Review of online mental health support for children and young peopleDownload (PDF 1.66MB)
Summary of report content
During the Covid-19 pandemic Young Healthwatch Wiltshire reviewed the Barnardo’s On Your Mind and Wiltshire Child and Adolescent Mental Health Services (CAMHS) mental health websites with the aim of identifying what information was useful and relevant, what was good about the websites, and what could be improved for young people.
The most common theme with both websites was that although the pages were a good starting point, they often did not go into enough detail. The young volunteers found helpful resources, but they were not being used throughout both the CAMHS and On Your Mind websites. This meant that the overall experience of using the pages felt inconsistent.
The inclusion of contact details for other services was good, with resources such as helplines and more extensive information available. This was especially useful for scenarios where the information on the websites did not have enough detail. The website most frequently mentioned throughout the website reviews, and in Zoom meetings to review the findings, was Young Minds. This was such a recurrent finding that the young volunteers agreed it would be better to simply access Young Minds directly and that is what they would currently recommend to young people.
A positive theme throughout was that the information available on both websites was good quality and helpful, especially for the better-known conditions such as anxiety and self-harm. There was a range of information from descriptions and definitions, coping techniques and advice, and where to get help.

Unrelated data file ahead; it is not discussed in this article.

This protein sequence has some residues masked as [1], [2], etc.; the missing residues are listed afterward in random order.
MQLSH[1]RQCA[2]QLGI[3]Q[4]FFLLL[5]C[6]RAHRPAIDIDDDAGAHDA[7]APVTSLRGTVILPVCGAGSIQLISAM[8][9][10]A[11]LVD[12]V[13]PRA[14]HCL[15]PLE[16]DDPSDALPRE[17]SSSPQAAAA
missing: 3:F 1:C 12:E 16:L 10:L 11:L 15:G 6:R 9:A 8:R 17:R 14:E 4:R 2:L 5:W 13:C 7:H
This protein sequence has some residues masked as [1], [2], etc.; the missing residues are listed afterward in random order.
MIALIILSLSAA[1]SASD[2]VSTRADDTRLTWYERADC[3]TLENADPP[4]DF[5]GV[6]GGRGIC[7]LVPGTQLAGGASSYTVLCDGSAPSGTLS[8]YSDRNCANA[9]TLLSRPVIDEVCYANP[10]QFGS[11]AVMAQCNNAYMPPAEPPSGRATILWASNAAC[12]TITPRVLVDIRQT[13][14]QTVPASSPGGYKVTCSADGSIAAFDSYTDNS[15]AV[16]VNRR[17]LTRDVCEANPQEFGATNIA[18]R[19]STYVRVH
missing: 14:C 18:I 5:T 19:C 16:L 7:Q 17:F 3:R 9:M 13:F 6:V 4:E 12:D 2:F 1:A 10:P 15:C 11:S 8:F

Another positive theme with both websites was the clarity on how to access urgent support. This information was easy to find and clear wherever you were on the websites, not just on the homepage. There was also a range of emergency support available in the event of a mental health crisis including 999 and 111, helplines, GPs, CAMHS locations, and other organisations (Papyrus, Childline, Samaritans and Young Minds).
There were some gaps in information. For some scenarios it seemed that the websites were only skimming the surface and that more difficult elements of mental health weren’t explored properly, or simply weren’t addressed at all. For example, there was lots of information on anxiety and depression, but less on schizophrenia, psychosis and Obsessive-Compulsive Disorder (OCD). There was also a problem with grouping disorders together (such as Eating Disorders, PTSD, and Bipolar Disorder).
The volunteers also assessed the navigability of the websites and overall look and feel. The young volunteers found that both websites had a lot of information about Covid-19 and that the information was both reassuring and helpful for young people and their parents/carers.
One thing that both websites had in common was the lack of a chat facility. It was stated that this would be very useful as a peer support tool for children and young people struggling with their mental health so they could talk to each other in a safe and non-judgemental setting.
The report contains 12 recommendations to CAMHS and Barnardos about making their websites better for young people.